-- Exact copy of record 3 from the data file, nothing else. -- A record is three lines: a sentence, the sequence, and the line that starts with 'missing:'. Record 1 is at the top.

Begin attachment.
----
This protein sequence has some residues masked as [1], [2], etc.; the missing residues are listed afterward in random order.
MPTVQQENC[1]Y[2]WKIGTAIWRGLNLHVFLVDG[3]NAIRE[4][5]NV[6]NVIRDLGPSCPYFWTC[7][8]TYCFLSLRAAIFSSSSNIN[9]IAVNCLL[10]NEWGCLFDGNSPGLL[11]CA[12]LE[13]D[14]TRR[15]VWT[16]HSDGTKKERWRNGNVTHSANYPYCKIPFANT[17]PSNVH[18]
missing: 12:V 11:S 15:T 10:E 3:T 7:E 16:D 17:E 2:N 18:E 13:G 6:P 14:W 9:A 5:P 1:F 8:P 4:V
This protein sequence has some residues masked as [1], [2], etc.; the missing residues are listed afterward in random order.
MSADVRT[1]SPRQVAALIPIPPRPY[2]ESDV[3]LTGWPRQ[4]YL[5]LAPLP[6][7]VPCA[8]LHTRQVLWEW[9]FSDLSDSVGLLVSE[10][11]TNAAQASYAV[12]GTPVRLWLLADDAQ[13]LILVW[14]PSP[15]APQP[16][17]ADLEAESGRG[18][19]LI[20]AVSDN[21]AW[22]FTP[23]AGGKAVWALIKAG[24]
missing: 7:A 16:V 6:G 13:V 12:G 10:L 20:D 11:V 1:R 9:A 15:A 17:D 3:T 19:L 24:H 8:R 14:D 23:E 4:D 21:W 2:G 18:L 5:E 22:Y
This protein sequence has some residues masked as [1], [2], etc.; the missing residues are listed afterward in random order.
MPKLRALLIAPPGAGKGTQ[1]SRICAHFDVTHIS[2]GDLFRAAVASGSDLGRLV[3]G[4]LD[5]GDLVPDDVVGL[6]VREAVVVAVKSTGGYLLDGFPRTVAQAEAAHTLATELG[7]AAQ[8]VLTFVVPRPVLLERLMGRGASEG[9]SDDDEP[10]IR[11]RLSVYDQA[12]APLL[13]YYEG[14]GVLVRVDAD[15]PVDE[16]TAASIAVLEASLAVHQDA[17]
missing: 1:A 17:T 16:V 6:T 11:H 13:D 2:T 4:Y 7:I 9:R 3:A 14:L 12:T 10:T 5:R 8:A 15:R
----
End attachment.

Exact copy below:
This protein sequence has some residues masked as [1], [2], etc.; the missing residues are listed afterward in random order.
MPKLRALLIAPPGAGKGTQ[1]SRICAHFDVTHIS[2]GDLFRAAVASGSDLGRLV[3]G[4]LD[5]GDLVPDDVVGL[6]VREAVVVAVKSTGGYLLDGFPRTVAQAEAAHTLATELG[7]AAQ[8]VLTFVVPRPVLLERLMGRGASEG[9]SDDDEP[10]IR[11]RLSVYDQA[12]APLL[13]YYEG[14]GVLVRVDAD[15]PVDE[16]TAASIAVLEASLAVHQDA[17]
missing: 1:A 17:T 16:V 6:T 11:H 13:D 2:T 4:Y 7:I 9:R 3:A 14:L 12:T 10:T 5:R 8:A 15:R